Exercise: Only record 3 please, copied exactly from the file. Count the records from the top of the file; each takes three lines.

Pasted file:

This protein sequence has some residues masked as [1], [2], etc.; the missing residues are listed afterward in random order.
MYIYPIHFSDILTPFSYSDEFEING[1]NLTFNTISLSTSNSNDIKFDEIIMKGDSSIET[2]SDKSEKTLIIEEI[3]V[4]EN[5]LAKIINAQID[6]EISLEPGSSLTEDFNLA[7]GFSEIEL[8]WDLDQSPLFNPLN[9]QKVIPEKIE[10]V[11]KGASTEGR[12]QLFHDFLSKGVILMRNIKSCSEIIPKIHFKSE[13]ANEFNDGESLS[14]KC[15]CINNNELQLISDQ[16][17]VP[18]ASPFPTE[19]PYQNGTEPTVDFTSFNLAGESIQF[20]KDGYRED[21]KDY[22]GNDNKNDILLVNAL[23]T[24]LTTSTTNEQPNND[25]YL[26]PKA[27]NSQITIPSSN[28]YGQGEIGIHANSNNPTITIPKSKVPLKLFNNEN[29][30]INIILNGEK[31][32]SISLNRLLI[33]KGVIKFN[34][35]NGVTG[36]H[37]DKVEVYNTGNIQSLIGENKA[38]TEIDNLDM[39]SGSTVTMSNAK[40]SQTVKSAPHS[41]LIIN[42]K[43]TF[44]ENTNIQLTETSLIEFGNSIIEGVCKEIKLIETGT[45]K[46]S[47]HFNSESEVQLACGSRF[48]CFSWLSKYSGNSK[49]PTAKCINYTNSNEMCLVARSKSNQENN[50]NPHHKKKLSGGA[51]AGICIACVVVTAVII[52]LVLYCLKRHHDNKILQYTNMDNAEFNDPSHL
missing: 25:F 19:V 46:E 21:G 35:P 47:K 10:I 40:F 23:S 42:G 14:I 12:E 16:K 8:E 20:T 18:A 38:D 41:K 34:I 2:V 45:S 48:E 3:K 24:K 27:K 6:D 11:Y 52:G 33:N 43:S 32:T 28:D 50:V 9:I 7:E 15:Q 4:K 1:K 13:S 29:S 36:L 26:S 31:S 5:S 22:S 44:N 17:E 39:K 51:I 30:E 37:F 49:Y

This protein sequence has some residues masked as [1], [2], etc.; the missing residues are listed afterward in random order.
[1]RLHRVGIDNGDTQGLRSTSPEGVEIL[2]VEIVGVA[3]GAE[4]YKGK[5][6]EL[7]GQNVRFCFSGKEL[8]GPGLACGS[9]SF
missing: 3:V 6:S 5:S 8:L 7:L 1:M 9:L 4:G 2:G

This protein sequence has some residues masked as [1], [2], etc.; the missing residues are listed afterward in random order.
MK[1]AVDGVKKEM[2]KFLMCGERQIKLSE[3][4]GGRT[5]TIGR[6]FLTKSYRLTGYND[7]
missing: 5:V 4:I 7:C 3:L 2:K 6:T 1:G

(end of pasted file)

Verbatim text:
This protein sequence has some residues masked as [1], [2], etc.; the missing residues are listed afterward in random order.
MK[1]AVDGVKKEM[2]KFLMCGERQIKLSE[3][4]GGRT[5]TIGR[6]FLTKSYRLTGYND[7]
missing: 5:V 4:I 7:C 3:L 2:K 6:T 1:G